Another undesirable side-effect of revised economic system appears to be that long-stand­ing economic philosophy and tradition, as a result, appear to consider lack of economic opportunit­y to be an unfortunate, but acceptable and expectable circumstance and outcome of economics.

Revised Economic Incentives
This economic system revision also appears to replace two apparently important and well-designed incentive systems. The first well-designed incentive appears to be to obtain resources needed for consumption. The second well-designed incentive appears to be to work at what needs to be accomplished.

The revised economic system’s first revised incentive appears to be to obtain surplus consumption resources in order to gain influence. The new second incentive appears to be to work at that which will maximize influence. This new second incentive is not to be confused with working more to provide for appropriate, natural greater consumption needs.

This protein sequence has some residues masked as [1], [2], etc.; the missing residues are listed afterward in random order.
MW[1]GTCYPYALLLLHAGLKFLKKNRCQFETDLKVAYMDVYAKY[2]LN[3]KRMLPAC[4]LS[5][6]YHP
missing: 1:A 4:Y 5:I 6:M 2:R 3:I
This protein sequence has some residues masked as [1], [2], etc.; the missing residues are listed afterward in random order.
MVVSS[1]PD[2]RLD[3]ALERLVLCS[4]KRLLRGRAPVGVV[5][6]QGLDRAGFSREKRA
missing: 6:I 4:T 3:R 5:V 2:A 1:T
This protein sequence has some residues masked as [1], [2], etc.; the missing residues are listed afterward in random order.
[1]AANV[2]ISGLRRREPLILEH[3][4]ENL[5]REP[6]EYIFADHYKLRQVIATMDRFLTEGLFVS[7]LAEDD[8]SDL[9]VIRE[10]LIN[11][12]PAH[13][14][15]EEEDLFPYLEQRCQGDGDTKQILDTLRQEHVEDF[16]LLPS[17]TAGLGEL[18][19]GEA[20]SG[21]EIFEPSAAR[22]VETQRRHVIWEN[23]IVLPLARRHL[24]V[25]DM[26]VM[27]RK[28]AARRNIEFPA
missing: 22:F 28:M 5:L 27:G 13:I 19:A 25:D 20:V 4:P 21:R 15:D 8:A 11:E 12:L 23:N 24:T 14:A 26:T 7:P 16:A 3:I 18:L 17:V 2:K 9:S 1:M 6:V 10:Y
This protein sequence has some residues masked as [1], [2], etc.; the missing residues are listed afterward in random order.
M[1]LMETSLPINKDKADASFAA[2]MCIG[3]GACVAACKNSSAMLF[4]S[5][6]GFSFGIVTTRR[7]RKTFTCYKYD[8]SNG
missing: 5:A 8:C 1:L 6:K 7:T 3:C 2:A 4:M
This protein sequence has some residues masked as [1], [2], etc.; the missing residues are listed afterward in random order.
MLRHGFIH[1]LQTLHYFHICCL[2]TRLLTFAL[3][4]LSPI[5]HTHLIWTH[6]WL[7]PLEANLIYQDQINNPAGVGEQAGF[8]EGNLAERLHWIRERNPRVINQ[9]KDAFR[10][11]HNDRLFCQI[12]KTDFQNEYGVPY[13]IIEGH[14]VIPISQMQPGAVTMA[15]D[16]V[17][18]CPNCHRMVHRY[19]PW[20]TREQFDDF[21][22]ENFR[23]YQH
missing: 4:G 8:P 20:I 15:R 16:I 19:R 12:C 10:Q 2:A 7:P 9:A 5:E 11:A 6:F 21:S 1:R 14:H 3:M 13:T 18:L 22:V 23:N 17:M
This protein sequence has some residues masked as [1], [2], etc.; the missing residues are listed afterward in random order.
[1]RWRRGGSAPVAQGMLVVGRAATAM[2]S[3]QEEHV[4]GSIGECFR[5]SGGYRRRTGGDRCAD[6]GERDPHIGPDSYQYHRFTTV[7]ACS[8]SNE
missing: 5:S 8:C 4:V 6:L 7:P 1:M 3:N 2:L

The result of the new system appears to be that neither work nor resource allocation is related to consumption needs but rather, to political influence. In this scenario, desire to work appears to fluctuate with pay rather than what needs to be accomplished, the apparently natural, true basis.

The Possible Long-Term Solution
The Bible appears to suggest that the long-term solution for humanity’s economic problems appears to be to resolve its apparent spiritual problem, a damaged relationship and connection between God and humanity. Restoration of this relationship and connection appears suggested to restore human connection to the wisdom that comes from that relationship. The result appears suggested to include improved interaction between God and humanity and among humanity, allowing for the restoration of the simple economic system, devoid of economic injustice, that appears Biblically suggested to have worked perfectly prior to the “fall of man”.